28 February 2023
And while we are on the subject of what it means to be spiritual, notice that it means not worldly.
Very early in Church History, starting with the second generation of scholars and leaders after the Apostles, the mystical Hebrew outlook was lost. You can look at the writings of the so-called "Early Church Fathers" and see it very clearly. They began substituting Hellenistic reasoning very quickly. All their sincerity didn't protect the truth from getting lost.
Part of the problem is that very early the church leadership got weary of the persecution. The Judaizers were making an all-out attack. When possible, Jews used Judean law to silence what was officially viewed as heresy. They also didn't hesitate to stir up Roman officials. But worst of all was the outright espionage of the Judaizers, slipping into churches while pretending to be followers of Christ. They kept trying to reinsert Talmudic reasoning, which itself was inherently Hellenized some three centuries before.
Some of the biggest names in the Early Church Fathers were so Hellenized that you wonder how they rose to such prominence. Most of the controversies were the result of how Hellenism opened the doors to heresy. When your understanding of the Gospel rests on human reason, then you are forced to assert things that cannot be found in Scripture. When it became a matter of logic versus logic, the mystical truth was drowned out.
The definition of "worldliness" rests on trusting human capabilities. It's a reference to the human system of avoiding the demands of divine revelation. It's rooted in the Fall, the choice to eat from the Tree of Knowledge (better translated as "Judgment", as in, choosing to judge what is good and evil based on fleshly abilities). It was a rejection of God's revelation, the temptation of Adam and Eve to trust in human capabilities, to displace God and become their own deities. "You shall be like gods..."
This is the very nature of Hellenism, a very man-centered culture. In Hellenism, humans are the measure of all things. It seeks human perfection without reference to revelation. This is exactly what the Early Church Fathers were doing, substituting Hellenized/Talmudic reckoning for the Hebrew mystical teaching of Jesus. They set aside the original Hebrew outlook in the Bible and tried to squeeze out of the words a logical meaning.
From that analysis, they proceeded to build structures of thinking that were a clear departure from what Jesus taught. Now, you may want to suggest that it was an attempt to speak to their Hellenized age, but it was a vast mistake. It was the firsts example of "seeker sensitive" evangelism, and it gave birth to a moral and spiritual disaster.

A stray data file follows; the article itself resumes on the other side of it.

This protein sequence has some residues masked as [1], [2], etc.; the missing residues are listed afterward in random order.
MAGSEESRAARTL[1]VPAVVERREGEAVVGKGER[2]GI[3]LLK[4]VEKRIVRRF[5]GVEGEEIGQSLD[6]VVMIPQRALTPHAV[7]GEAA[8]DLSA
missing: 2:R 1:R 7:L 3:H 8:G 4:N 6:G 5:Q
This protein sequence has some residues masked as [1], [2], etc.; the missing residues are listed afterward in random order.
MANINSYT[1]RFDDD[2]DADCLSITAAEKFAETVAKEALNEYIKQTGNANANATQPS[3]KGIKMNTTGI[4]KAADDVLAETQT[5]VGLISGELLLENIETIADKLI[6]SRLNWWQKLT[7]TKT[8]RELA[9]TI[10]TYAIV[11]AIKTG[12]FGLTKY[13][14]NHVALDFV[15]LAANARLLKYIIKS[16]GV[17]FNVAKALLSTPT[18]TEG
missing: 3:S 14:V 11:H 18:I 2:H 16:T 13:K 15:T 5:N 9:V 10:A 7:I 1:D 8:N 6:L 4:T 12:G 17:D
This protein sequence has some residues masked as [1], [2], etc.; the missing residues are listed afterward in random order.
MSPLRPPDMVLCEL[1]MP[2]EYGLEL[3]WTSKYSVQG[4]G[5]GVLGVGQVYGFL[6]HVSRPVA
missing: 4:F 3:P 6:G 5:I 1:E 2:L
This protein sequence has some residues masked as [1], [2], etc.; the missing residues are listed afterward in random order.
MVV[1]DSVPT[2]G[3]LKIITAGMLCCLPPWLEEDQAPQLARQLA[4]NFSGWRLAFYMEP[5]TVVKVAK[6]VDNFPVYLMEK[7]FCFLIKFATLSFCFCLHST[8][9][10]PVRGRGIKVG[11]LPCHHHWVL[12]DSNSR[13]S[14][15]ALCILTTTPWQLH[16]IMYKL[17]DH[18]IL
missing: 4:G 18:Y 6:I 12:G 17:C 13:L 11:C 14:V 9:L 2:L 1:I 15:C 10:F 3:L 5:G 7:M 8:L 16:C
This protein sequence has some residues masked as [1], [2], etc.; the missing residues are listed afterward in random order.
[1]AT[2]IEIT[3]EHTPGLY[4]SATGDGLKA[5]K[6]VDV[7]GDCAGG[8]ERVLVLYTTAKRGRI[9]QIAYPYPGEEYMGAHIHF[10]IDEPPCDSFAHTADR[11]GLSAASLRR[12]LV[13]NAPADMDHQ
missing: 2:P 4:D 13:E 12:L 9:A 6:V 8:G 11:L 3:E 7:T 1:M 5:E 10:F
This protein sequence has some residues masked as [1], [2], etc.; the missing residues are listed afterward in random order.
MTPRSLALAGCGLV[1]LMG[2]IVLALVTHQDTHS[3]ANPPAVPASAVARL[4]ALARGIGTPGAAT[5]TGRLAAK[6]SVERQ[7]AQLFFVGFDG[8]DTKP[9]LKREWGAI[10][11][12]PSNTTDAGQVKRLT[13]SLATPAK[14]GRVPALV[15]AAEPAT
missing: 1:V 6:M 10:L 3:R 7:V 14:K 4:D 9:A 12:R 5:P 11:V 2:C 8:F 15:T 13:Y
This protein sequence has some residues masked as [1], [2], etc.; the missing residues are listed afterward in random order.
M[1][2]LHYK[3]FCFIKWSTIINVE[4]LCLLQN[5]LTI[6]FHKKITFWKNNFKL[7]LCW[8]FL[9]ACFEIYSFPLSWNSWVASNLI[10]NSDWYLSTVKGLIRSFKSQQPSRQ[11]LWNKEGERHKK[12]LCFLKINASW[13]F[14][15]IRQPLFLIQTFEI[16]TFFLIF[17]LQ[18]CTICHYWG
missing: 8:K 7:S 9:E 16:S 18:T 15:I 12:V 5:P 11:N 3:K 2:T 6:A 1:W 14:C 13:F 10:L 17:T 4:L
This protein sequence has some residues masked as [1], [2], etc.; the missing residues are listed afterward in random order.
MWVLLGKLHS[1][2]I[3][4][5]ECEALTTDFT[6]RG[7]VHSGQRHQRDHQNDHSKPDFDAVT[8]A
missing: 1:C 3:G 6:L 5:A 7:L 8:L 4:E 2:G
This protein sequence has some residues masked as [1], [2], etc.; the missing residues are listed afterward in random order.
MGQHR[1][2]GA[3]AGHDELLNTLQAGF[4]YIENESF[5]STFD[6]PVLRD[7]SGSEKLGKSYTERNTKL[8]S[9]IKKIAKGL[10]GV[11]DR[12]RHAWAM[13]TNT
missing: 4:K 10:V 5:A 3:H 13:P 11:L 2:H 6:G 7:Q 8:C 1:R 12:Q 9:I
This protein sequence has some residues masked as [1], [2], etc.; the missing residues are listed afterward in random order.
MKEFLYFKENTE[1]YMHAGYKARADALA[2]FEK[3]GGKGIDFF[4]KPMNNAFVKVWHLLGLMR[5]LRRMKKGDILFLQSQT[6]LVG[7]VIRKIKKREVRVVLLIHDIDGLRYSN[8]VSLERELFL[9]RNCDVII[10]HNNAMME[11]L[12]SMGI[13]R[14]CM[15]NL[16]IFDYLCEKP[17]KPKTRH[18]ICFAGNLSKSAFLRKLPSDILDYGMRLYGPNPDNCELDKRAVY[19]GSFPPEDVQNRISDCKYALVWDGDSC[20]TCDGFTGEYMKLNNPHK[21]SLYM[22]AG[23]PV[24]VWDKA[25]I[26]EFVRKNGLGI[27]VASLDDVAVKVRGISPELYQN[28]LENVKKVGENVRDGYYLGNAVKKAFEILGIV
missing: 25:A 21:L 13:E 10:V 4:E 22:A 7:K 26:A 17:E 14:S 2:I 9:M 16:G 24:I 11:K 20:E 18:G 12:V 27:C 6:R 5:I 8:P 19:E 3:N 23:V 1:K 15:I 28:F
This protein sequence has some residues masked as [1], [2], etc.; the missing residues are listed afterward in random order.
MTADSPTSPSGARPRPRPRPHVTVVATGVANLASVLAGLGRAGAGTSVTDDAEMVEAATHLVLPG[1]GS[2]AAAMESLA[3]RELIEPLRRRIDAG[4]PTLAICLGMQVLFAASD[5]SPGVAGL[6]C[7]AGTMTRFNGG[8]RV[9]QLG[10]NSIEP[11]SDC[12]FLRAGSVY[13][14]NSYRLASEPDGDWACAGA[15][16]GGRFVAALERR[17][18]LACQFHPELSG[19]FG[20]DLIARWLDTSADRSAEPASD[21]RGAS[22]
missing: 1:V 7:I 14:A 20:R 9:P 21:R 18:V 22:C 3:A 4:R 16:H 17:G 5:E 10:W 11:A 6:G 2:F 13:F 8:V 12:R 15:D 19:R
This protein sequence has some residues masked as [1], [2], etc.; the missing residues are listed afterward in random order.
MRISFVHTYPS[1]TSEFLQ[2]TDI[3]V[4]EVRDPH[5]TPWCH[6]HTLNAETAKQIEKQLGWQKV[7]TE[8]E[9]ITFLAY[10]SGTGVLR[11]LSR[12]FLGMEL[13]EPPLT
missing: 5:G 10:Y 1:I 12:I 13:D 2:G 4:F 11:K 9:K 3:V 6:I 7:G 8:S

It left them vulnerable to feeling the need to get the pagan world around them to take their teaching seriously. That's not how it works. You go where they are, but you don't tweak divine truth to meet their expectations and frame of reference. You must demand they climb up to the transcendent truth. Making it too easy in turn left them wide open to whining about persecution as coming from a world that just didn't understand them.
So when Constantine came along looking for a political advantage, he decided that a now Hellenized Christian religion would serve that purpose. It was so very easy to seduce the church leaders into coming up with secular professional standards of theology and practice. In exchange, he would declare their religion officially tolerated, and even held up as the official religion of the empire. He cared not a whit what the answers were, as long as it could be politically unified before he then turned it on his political enemies in the empire. Thus, the church leaders were made completely worldly.
Today, we have religious-based colleges and seminaries that conform themselves to worldly standards of academics and professionalism. They still insist they must get the world to take them seriously. Fine, but faith lies dead on the side of the road way back there before 300 AD. Nobody has a clue what it means to be spiritual any more.
It's not as if the Hebrew didn't have high academic standards, but those standards were radically different from the crap that guides Christian religion today. It was a different brand of academic standard that would seem totally alien to anything in the West today.
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